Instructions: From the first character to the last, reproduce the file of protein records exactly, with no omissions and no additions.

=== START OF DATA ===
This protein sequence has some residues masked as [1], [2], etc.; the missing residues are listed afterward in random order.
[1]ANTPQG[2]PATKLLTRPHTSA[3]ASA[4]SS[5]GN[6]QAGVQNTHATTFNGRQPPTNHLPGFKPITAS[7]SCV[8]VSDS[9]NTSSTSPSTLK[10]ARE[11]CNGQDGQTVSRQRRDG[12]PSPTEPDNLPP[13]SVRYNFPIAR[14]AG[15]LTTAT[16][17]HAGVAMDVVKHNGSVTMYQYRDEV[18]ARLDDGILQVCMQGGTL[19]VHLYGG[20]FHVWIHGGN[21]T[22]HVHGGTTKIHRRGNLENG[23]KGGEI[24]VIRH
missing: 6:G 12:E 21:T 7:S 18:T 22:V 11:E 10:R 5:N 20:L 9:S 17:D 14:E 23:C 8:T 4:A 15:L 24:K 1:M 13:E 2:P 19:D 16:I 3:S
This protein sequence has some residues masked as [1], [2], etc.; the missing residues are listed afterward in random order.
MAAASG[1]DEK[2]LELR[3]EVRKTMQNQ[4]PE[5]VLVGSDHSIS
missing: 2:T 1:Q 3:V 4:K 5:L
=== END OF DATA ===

This protein sequence has some residues masked as [1], [2], etc.; the missing residues are listed afterward in random order.
[1]ANTPQG[2]PATKLLTRPHTSA[3]ASA[4]SS[5]GN[6]QAGVQNTHATTFNGRQPPTNHLPGFKPITAS[7]SCV[8]VSDS[9]NTSSTSPSTLK[10]ARE[11]CNGQDGQTVSRQRRDG[12]PSPTEPDNLPP[13]SVRYNFPIAR[14]AG[15]LTTAT[16][17]HAGVAMDVVKHNGSVTMYQYRDEV[18]ARLDDGILQVCMQGGTL[19]VHLYGG[20]FHVWIHGGN[21]T[22]HVHGGTTKIHRRGNLENG[23]KGGEI[24]VIRH
missing: 6:G 12:E 21:T 7:S 18:T 22:V 11:E 10:R 5:N 20:L 9:S 17:D 14:E 23:C 8:T 4:A 15:L 24:K 1:M 13:E 2:P 19:D 16:I 3:S
This protein sequence has some residues masked as [1], [2], etc.; the missing residues are listed afterward in random order.
MAAASG[1]DEK[2]LELR[3]EVRKTMQNQ[4]PE[5]VLVGSDHSIS
missing: 2:T 1:Q 3:V 4:K 5:L